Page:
Pretending to be someone you’re not can get you into hot water. You could face legal and financial consequences for years to come, and your reputation in the community would take a big hit as well.
This crime goes by many names. Whether it’s false impersonation, false personation or criminal impersonation, the U.S. government and all 50 states take it very seriously. In many cases, it’s a felony. It is so closely linked to identity theft that the two crimes are considered one and the same in some states.
Laws vary from state to state, but offenses that fall under the umbrella of false impersonation may include the following:
• Assuming a false identity for personal financial gain or some other benefit.
• Assuming a false identity to defraud someone, create legal problems for them or otherwise do them harm.
• Opening a bank account or obtaining a loan or credit card using another person’s name without permission.
• Pretending to be a representative of an organization or individual.
There are many ways to commit false impersonation. People falsely represent themselves in marriages, courtrooms and immigration hearings.
You don’t have to wear a disguise or alter your voice to be on shaky ground. Depending on where you live, you could be committing this crime if you knowingly misspell your name or lie about your date of birth to a police officer.
False impersonation could be posting bail for a friend using someone else’s name. It could be impersonating a coworker to cash his paycheck. It could be using a fake ID to pin a speeding ticket on someone else.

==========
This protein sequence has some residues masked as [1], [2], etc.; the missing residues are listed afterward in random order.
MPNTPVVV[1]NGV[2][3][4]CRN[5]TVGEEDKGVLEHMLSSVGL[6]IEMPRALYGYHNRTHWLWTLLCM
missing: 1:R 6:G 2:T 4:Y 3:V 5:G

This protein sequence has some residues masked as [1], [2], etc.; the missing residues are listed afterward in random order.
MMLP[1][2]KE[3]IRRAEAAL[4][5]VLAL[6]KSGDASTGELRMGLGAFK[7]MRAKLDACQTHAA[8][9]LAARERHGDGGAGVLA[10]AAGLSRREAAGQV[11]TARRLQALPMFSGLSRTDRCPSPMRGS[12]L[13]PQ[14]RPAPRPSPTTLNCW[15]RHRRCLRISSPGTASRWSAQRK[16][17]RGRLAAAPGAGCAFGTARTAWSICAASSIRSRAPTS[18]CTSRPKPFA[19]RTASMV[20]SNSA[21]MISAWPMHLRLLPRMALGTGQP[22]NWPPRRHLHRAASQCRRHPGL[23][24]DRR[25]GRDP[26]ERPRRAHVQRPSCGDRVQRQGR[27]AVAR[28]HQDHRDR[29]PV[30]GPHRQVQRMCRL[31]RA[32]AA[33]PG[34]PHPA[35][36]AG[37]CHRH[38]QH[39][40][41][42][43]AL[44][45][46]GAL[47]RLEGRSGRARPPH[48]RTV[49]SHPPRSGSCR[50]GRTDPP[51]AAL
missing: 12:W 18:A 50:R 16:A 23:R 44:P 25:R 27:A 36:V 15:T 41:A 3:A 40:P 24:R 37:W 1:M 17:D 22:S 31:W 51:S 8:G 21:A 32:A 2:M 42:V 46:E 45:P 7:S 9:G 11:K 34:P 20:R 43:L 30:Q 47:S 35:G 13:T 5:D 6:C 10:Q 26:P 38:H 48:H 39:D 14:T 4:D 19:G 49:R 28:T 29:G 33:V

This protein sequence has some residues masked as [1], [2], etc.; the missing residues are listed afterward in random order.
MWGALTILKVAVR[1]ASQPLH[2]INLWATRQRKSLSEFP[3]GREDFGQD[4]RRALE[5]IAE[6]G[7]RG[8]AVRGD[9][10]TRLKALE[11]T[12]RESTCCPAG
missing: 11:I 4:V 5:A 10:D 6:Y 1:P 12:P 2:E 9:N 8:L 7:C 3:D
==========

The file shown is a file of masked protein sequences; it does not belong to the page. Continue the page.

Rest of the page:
In some states, Like Texas, it is illegal to impersonate someone online in order to threaten or intimidate others. In 2016, Oklahoma was the first state to pass a law aimed at catfishing. The law made it a crime to steal someone’s name, voice, photo or other information to create a false identity on social media. Victims can request an injunction and seek monetary damages.
On the federal level, the law prohibits impersonating any of the following:
• U.S. citizen
• Federal government officer or employee
• Someone authorized to make an arrest or conduct a search
• U.S. creditor
• Foreign diplomat, consul or officer
• 4–H Club member or agent
• American Red Cross member or agent
Impersonation crimes are not always financial, but they are usually considered immoral and therefore illegal.
If you’re convicted of false impersonation, you could serve significant time in state prison. In the future, you’ll have trouble getting loans, credit, student financial aid or career licensing. Background checks will make it difficult to rent an apartment.
Defending a false impersonation charge in court takes extensive knowledge of the law and years of experience. We are skilled at raising reasonable doubt and making the state prove its case. We’ll give you sound advice about accepting a plea bargain if it comes to that.
Don’t automatically plead guilty or attempt to defend yourself. This is a job for the pros.